While I am working on my genealogy, I have noticed how  family reunions nowadays are being planned.  Games, themes, pricey door prizes, matching t shirts and the like.   It made me think of our reunions when I was growing up.  Ours were not like that.  They were generally in a field or someone’s backyard.  They consisted of the men BSing each other at the washer holes, good homemade food, old ladies gossiping in webbed lawn chairs and a lot of running and playing if you were one of us kids.   I usually went home and broke out in a miserable case of poison ivy a few days later from wallering in the woods.  Probably partly due to the fact I was wearing dresses.  

I am the little girl in a dress in the front of this picture. It was the mid 1960s and I remember that dress. It was blue, very pretty and barnyard appropriate 🙂   I believe David Joe is beside me.  Karla Sue is at the end of the table.  Billy Joe and Bev are getting their food.  This was a reunion in Kentucky.

Bev is talking to Ma Bolin.  Aunt Clara and Aunt Ruth are the others I think.  This is the same reunion in Kentucky.  We would take the ferry over from Cannelton to Hawesville.  That was something to look forward to for us kids.

Several of our reunions were in Hawesville, Kentucky.  Someone down there made the best cherry pie in the world.  I knew this and looked forward to that cherry pie each year.  I am sure they picked and pitted the cherries and made the crust homemade.   My mouth is watering writing about it.

One of the scariest funniest things that ever happened down there was when a  smart aleck boy ate mistletoe berries.  We were all out in the woods playing.  The boys were always having a “pissing contest” with each other.   They were usually in two factions.  The home boys and the visiting boys and they were all wilder than march hares.  I’m sure it was a dare.  But for whatever stupid reason he ate the berries off of some wild mistletoe growing up in a tree.  Then everyone got scared.  Someone said the words, “it’s poison, he’ll die” and we all took off running back to the Momma’s.   So all of the Momma’s gather round him and start talking about what they can whip up to make him puke.  I don’t know what they finally did, but I can still to this day see that dumb kid puking in the middle of the circle of the Momma’s.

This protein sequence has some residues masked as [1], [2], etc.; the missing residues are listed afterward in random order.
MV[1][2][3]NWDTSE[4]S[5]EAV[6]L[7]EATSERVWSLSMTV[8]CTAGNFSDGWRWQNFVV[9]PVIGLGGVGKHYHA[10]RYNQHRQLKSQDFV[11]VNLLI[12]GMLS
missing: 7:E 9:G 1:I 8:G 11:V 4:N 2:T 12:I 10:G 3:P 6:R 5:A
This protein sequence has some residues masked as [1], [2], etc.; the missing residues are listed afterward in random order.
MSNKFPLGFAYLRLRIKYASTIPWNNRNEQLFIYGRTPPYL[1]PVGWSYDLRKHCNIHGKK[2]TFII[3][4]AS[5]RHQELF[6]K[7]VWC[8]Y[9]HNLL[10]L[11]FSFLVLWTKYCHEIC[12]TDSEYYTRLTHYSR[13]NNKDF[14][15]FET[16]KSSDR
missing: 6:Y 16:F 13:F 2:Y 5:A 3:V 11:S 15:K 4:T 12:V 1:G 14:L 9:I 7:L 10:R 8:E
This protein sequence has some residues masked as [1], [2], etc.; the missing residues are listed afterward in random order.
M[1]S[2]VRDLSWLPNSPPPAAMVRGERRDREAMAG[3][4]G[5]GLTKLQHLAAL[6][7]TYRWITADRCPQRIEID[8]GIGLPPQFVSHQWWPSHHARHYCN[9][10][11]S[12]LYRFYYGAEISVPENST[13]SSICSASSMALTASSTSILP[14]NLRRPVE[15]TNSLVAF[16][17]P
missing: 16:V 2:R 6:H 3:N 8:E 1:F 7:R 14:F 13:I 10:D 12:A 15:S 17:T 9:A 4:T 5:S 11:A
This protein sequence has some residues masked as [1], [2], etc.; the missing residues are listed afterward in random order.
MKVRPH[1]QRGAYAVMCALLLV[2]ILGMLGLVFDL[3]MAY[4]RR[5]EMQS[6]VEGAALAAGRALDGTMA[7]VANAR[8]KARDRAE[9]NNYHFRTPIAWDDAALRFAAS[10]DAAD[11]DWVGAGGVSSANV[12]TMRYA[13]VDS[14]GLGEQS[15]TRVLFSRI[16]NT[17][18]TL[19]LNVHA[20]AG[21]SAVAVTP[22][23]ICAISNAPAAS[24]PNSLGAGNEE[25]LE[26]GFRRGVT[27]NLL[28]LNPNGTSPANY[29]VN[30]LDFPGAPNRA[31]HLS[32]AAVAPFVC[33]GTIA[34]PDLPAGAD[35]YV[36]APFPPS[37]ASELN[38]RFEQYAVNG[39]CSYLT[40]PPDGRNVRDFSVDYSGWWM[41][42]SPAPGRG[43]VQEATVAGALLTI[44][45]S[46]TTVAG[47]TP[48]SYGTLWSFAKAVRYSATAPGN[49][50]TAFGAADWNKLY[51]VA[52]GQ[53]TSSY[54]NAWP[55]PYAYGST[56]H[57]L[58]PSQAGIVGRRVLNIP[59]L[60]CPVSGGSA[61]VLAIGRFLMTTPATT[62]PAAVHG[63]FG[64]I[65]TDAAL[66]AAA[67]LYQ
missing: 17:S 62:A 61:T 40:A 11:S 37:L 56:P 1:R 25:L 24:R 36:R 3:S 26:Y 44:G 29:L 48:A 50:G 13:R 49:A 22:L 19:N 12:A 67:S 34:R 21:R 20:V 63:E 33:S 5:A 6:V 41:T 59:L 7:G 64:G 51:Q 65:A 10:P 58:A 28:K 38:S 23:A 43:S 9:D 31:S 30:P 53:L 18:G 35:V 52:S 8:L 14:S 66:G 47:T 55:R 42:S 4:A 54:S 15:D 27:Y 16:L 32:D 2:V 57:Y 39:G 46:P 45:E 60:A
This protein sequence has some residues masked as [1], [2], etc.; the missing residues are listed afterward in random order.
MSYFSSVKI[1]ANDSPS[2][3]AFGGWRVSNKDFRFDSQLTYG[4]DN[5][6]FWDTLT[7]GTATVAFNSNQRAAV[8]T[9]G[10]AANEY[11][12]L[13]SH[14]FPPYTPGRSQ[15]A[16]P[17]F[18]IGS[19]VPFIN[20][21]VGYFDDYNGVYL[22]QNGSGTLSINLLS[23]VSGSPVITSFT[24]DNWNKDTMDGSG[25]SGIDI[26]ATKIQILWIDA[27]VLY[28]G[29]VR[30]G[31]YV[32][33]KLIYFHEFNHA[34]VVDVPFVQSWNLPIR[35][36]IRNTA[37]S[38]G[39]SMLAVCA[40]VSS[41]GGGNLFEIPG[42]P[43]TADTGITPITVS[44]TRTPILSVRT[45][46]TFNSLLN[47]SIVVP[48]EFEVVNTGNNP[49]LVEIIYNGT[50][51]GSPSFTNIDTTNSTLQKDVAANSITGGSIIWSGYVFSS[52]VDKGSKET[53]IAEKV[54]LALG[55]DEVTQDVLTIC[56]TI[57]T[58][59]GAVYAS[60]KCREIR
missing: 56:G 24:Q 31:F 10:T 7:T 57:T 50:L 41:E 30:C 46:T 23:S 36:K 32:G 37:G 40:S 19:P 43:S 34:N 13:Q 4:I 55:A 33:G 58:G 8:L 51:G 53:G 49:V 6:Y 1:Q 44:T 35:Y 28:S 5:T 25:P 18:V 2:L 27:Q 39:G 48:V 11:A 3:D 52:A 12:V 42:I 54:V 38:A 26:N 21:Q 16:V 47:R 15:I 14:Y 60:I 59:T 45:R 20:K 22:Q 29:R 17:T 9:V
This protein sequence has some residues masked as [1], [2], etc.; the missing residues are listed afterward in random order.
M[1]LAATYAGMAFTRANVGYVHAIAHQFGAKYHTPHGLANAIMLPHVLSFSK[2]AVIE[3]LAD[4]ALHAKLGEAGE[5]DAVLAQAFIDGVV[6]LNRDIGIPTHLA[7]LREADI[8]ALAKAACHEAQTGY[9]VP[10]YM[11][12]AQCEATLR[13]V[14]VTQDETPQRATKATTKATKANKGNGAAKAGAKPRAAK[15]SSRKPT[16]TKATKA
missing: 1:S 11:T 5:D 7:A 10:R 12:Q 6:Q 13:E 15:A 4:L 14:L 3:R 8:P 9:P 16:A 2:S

If I remembered more he probably got his butt whipped too.  That’s usually what happened when you scared the Momma’s.

A get together of Bolin’s at my Grandma’s house in Maryville. Faye, Susie and Gene.   Early 1960s.

Grandpa Aaron Bolin and his sister, Jane Bolin Gipson “Aunt Katie” at Grandma’s house in Maryville.  Mid 1960s.

A Family Reunion at the State Forest shelterhouse.  My Grandma Evans is in the white dress and high heels next to the shelterhouse.  It must have been after church.

1970s.  My dad, Chuck, and Grandpa John having a BS session while Ev doesn’t believe a word of it I would imagine.

I sure miss those reunions and those folks.

2013 Tractor Drive

It’s almost time for the Tractor Drive and this year I will be able to ride along for the first time.  I am looking forward to learning a little history, enjoying some good company and viewing the fall scenery in Pike County.

If you can’t make it on the entire drive, maybe you could stop by to eat breakfast or lunch to visit with everyone and check out the tractors.

Breakfast will be at the Glezen Revival Center where the drive starts at 9:30 am.  Lunch will be at Hornady Park .

2013 Tractor Drive

2013 Tractor Drive

Summertime Drive In Memories

Whenever you enter Winslow from the North side, you will see this old neon sign from the Sunset Drive In that formerly stood on Highway 41 in Evansville.  The screen is set up back in the distance.  It is summertime nostalgia for me.  I called it the Airport Drive In.

Moved north of Winslow:  the old Sunset Drive In